An investigation that gives you the opportunity to make and justify
Cut differently-sized square corners from a square piece of paper
to make boxes without lids. Do they all have the same volume?
Arrange your fences to make the largest rectangular space you can. Try with four fences, then five, then six etc.
Can you continue this pattern of triangles and begin to predict how many sticks are used for each new "layer"?
What happens to the area of a square if you double the length of
the sides? Try the same thing with rectangles, diamonds and other
shapes. How do the four smaller ones fit into the larger one?
What do these two triangles have in common? How are they related?
If we had 16 light bars which digital numbers could we make? How
will you know you've found them all?
Use your mouse to move the red and green parts of this disc. Can
you make images which show the turnings described?
When newspaper pages get separated at home we have to try to sort
them out and get things in the correct order. How many ways can we
arrange these pages so that the numbering may be different?
Bernard Bagnall describes how to get more out of some favourite
Investigate all the different squares you can make on this 5 by 5
grid by making your starting side go from the bottom left hand
point. Can you find out the areas of all these squares?
A thoughtful shepherd used bales of straw to protect the area
around his lambs. Explore how you can arrange the bales.
What is the smallest number of tiles needed to tile this patio? Can
you investigate patios of different sizes?
In this article for teachers, Bernard gives an example of taking an
initial activity and getting questions going that lead to other
Why does the tower look a different size in each of these pictures?
This problem is intended to get children to look really hard at something they will see many times in the next few months.
A follow-up activity to Tiles in the Garden.
This challenge encourages you to explore dividing a three-digit number by a single-digit number.
Polygonal numbers are those that are arranged in shapes as they enlarge. Explore the polygonal numbers drawn here.
Explore one of these five pictures.
Explore Alex's number plumber. What questions would you like to ask? Don't forget to keep visiting NRICH projects site for the latest developments and questions.
In this challenge, you will work in a group to investigate circular
fences enclosing trees that are planted in square or triangular
What is the largest number of circles we can fit into the frame
without them overlapping? How do you know? What will happen if you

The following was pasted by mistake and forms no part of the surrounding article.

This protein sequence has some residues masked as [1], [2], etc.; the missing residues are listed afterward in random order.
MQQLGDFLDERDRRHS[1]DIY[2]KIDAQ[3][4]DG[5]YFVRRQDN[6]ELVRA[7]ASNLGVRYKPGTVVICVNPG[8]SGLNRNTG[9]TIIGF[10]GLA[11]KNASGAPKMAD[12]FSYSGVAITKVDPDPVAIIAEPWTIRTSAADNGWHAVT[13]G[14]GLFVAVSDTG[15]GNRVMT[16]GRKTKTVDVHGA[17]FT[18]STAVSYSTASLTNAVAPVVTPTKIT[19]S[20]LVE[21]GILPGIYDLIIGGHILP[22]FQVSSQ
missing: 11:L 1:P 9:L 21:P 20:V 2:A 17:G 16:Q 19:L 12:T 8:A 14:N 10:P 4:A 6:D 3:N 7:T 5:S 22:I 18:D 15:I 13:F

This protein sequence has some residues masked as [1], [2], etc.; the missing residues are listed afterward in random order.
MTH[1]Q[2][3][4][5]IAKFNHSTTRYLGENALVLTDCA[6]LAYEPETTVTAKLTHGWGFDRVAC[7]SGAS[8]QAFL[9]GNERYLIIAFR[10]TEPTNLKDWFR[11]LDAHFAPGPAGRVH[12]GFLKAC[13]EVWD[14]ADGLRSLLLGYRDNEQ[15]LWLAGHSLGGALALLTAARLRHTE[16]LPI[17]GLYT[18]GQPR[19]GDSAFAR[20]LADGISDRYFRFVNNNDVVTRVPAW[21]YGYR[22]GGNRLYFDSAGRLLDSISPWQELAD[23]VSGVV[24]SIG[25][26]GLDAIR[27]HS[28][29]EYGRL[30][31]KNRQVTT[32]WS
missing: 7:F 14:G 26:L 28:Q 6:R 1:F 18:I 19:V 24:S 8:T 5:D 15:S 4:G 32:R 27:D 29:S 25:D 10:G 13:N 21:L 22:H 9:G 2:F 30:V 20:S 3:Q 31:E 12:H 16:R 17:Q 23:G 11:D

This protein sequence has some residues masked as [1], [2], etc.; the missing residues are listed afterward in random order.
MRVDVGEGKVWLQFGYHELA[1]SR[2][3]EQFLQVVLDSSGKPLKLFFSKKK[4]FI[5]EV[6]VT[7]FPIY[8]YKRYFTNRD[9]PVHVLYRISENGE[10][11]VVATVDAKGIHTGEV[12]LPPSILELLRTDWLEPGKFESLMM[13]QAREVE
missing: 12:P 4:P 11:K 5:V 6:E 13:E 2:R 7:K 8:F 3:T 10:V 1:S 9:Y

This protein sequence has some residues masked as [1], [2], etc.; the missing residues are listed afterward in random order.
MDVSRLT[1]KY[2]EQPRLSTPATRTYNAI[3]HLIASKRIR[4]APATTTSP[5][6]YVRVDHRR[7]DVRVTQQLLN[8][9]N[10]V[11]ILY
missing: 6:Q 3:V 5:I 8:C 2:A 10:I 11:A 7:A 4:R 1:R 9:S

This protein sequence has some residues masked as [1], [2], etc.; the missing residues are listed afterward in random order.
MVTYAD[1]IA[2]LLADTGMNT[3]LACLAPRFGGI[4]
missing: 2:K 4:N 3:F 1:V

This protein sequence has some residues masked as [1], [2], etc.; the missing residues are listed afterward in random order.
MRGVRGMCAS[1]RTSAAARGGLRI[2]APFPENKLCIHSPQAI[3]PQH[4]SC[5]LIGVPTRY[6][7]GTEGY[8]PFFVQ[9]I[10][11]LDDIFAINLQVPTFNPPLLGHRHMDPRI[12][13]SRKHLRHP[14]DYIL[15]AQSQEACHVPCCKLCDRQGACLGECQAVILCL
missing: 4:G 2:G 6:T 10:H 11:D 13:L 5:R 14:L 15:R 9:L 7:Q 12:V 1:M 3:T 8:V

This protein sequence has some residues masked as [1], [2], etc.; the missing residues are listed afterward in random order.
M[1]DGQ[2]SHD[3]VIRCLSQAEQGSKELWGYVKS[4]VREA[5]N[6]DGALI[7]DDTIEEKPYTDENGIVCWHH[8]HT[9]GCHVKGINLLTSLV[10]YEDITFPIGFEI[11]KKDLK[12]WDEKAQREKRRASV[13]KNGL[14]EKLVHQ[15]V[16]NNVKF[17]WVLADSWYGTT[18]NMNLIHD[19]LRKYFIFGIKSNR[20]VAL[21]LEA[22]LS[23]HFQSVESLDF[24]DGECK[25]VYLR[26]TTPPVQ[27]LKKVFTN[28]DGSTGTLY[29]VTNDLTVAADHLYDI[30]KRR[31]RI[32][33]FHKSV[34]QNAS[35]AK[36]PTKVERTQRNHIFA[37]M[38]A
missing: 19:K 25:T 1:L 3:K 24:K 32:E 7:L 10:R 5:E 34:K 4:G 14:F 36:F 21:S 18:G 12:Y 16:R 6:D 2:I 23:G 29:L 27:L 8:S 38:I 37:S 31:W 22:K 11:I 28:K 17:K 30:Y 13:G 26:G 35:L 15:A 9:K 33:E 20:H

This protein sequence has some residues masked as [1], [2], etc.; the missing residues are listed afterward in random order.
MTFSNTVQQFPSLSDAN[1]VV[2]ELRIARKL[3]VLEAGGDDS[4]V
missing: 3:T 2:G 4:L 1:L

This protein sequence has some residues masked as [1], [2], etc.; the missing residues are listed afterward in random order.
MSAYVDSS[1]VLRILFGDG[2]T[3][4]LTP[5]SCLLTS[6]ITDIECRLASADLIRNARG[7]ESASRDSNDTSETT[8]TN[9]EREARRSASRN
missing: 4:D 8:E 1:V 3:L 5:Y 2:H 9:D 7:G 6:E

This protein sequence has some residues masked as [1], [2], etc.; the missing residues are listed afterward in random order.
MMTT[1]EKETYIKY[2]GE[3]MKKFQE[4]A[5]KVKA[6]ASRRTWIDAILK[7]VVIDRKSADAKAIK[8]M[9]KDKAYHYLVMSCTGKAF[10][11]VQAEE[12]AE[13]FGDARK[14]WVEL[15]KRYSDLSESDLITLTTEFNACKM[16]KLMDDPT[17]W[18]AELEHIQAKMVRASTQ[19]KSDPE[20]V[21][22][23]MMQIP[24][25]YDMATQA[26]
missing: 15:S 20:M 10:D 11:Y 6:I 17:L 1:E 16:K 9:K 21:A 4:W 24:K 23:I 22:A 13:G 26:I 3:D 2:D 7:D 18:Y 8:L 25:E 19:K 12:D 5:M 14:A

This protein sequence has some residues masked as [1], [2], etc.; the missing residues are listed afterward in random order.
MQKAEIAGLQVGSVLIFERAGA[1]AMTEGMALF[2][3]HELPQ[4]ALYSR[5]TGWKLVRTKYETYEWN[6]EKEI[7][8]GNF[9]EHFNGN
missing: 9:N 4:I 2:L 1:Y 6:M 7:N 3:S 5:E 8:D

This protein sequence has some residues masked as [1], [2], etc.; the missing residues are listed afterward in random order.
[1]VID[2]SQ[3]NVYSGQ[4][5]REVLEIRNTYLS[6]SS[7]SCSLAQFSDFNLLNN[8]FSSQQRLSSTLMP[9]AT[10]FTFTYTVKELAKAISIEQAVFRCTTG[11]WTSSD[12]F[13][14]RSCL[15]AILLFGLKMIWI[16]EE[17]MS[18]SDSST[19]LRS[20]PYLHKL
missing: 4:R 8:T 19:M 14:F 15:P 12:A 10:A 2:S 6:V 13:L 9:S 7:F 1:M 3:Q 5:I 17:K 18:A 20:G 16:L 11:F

try the other shapes?
Bernard Bagnall looks at what 'problem solving' might really mean
in the context of primary classrooms.
Investigate and explain the patterns that you see from recording
just the units digits of numbers in the times tables.
Use the interactivity to find all the different right-angled triangles you can make by just moving one corner of the starting triangle.
While we were sorting some papers we found 3 strange sheets which
seemed to come from small books but there were page numbers at the
foot of each page. Did the pages come from the same book?
Ana and Ross looked in a trunk in the attic. They found old cloaks
and gowns, hats and masks. How many possible costumes could they
If you have three circular objects, you could arrange them so that
they are separate, touching, overlapping or inside each other. Can
you investigate all the different possibilities?
Compare the numbers of particular tiles in one or all of these
three designs, inspired by the floor tiles of a church in
How many ways can you find of tiling the square patio, using square
tiles of different sizes?
You cannot choose a selection of ice cream flavours that includes totally what someone has already chosen. Have a go and find all the different ways in which seven children can have ice cream.
Investigate the number of faces you can see when you arrange three cubes in different ways.
The challenge here is to find as many routes as you can for a fence
to go so that this town is divided up into two halves, each with 8
Investigate how this pattern of squares continues. You could
measure lengths, areas and angles.
I cut this square into two different shapes. What can you say about
the relationship between them?
Is there a best way to stack cans? What do different supermarkets
do? How high can you safely stack the cans?
Can you find ways of joining cubes together so that 28 faces are
Follow the directions for circling numbers in the matrix. Add all
the circled numbers together. Note your answer. Try again with a
different starting number. What do you notice?
Using different numbers of sticks, how many different triangles are
you able to make? Can you make any rules about the numbers of
sticks that make the most triangles?
Here is your chance to investigate the number 28 using shapes,
cubes ... in fact anything at all.
How many different ways can you find of fitting five hexagons
together? How will you know you have found all the ways?
This activity asks you to collect information about the birds you
see in the garden. Are there patterns in the data or do the birds
seem to visit randomly?
The red ring is inside the blue ring in this picture. Can you rearrange the rings in different ways? Perhaps you can overlap them or put one outside another?
What is the smallest cuboid that you can put in this box so that
you cannot fit another that's the same into it?
Explore the triangles that can be made with seven sticks of the
Vincent and Tara are making triangles with the class construction set. They have a pile of strips of different lengths. How many different triangles can they make?
Try continuing these patterns made from triangles. Can you create your own repeating pattern?
What is the largest cuboid you can wrap in an A3 sheet of paper?
Use the interactivity to investigate what kinds of triangles can be
drawn on peg boards with different numbers of pegs.